Implement strategic instruction

Scaffolding specific morphological word-attack strategies empowers students to learn how to analyze words with the assistance of an instructor or peer, eventually moving toward independent application. Approaching morphology study from a differentiated standpoint allows educators to cater instruction and coaching to the needs of individual students.

For example, students who have a basic understanding of morphemes to investigate basic word families with common roots, such as hydro- or spec would be a good starting point. For advanced students, manipulating familiar roots with various affixes allows students to revisit prior knowledge and build new connections and meaning. All students can keep a running personal glossary in their notes or journals of new vocabulary and new morphemes to which they may refer when reading and writing.

Provide authentic applications

Morphological knowledge, like other literacy skills, should be reaffirmed through authentic reading and writing tasks. Scaffolding text difficulty on the basis of the Lexile levels of texts and on learners’ reading levels directly influences the type of vocabulary with which students interact, and provides opportunities for them to apply morphological knowledge for the ultimate purpose of reading comprehension.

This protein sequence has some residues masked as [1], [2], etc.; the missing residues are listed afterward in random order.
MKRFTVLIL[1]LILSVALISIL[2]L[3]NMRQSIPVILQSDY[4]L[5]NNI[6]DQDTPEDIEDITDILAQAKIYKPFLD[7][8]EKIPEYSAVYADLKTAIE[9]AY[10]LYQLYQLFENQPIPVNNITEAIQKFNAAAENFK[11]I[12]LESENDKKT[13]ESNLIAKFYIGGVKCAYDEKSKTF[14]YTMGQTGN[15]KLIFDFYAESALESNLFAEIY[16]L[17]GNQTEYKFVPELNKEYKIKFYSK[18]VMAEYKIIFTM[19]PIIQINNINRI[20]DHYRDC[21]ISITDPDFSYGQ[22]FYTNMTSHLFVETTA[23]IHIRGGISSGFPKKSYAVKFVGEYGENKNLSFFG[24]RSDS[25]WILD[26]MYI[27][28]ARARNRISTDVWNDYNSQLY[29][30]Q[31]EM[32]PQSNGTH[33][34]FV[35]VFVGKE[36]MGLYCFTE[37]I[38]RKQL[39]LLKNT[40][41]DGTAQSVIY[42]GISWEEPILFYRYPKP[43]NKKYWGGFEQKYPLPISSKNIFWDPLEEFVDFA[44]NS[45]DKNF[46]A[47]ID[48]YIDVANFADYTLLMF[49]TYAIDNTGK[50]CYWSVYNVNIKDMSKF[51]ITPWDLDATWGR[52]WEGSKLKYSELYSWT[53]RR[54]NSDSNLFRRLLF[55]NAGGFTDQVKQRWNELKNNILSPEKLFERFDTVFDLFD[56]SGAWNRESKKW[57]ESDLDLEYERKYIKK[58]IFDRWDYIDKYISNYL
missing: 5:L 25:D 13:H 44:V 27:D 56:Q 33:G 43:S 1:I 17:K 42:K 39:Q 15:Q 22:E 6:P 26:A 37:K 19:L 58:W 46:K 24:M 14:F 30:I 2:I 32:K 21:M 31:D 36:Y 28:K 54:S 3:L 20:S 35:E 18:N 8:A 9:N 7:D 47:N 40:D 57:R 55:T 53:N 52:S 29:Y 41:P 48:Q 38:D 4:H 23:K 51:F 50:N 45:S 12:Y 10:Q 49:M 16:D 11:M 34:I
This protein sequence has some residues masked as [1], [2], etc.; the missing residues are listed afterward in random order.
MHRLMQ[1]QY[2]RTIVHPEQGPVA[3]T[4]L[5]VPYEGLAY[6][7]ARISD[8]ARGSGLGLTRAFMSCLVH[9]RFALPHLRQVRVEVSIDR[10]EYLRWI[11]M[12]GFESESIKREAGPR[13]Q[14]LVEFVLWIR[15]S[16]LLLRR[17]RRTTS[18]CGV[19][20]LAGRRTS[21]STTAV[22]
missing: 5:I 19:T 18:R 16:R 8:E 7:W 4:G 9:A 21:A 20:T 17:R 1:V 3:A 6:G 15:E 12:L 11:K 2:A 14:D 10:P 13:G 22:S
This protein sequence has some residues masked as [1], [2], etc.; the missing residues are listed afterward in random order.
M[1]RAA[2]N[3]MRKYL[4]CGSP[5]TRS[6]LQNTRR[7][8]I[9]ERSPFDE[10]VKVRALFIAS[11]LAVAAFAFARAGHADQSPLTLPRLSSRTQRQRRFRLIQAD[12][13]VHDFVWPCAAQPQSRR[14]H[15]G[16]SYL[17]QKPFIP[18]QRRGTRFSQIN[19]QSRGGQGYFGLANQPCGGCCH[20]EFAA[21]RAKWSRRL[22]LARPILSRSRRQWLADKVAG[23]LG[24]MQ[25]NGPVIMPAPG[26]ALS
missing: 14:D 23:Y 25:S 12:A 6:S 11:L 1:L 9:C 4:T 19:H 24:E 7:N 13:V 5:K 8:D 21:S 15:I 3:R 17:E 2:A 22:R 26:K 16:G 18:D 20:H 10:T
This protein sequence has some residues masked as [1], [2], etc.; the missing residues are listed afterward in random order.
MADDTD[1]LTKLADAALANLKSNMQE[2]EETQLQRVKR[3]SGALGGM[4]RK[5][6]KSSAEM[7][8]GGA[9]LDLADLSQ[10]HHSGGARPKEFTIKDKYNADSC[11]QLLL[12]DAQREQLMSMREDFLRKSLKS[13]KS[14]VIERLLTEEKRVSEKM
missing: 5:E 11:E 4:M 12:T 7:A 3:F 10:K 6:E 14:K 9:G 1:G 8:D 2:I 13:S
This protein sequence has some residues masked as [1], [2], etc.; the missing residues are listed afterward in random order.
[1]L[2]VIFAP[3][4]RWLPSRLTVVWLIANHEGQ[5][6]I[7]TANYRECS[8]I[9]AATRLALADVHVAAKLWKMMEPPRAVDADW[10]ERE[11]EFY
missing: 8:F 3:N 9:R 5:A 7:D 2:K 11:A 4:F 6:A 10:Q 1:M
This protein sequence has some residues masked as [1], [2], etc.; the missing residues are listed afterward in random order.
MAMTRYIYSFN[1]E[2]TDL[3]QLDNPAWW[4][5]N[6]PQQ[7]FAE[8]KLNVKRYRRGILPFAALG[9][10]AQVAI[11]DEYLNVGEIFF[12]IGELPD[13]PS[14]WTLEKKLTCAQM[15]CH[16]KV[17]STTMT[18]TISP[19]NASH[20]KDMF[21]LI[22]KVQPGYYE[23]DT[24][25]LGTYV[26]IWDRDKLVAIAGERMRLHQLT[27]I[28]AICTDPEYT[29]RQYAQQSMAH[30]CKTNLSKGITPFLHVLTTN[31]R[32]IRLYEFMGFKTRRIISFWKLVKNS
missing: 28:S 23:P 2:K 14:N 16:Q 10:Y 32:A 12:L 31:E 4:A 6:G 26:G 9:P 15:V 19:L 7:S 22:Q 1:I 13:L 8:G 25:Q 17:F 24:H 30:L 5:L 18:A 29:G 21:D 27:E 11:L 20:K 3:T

Integrating widespread texts across content areas can be synthesized through text-based writing, through which students apply newly acquired and morphologically rich vocabulary and bolster the critical thinking skills necessary for college and career readiness. For example, if a student encounters a science or social studies text—which are increasingly more common as literacy expands throughout curricula—he or she will need to use morphologically complex words from that text in his or her written reader’s response. If the student paraphrases a morphologically complex word, teachers can aptly assess whether the student understood morphemes and comprehended the text.

Moving forward

Improving morphological awareness among adolescents is best achieved using long-term integration alongside other literacy best practices. Educators who include targeted morphological study in the adolescent literacy classroom provide students with the opportunity to develop vocabulary acquisition skills that will prepare them for college, for careers, and for literacy interactions throughout their whole lives—this, indeed, is something to “root” on.

Rebecca Hendrix Rebecca Hendrix is a third-year candidate in the University of West Georgia School Improvement Doctoral Program as well as a sixth-grade English language arts and reading teacher at a rural northwest Georgia middle school, where she has taught for nine years.

Robert GriffinRobert Griffin, an ILA member since 2016, is an instructional leader who inspires culturally and linguistically diverse students to achieve and perform to their highest potential. He is also a part-time faculty member in the Department of Literacy and Special Education at the University of West Georgia.

This piece originally appeared in the November/December 2017 issue of Literacy Today, ILA's member magazine.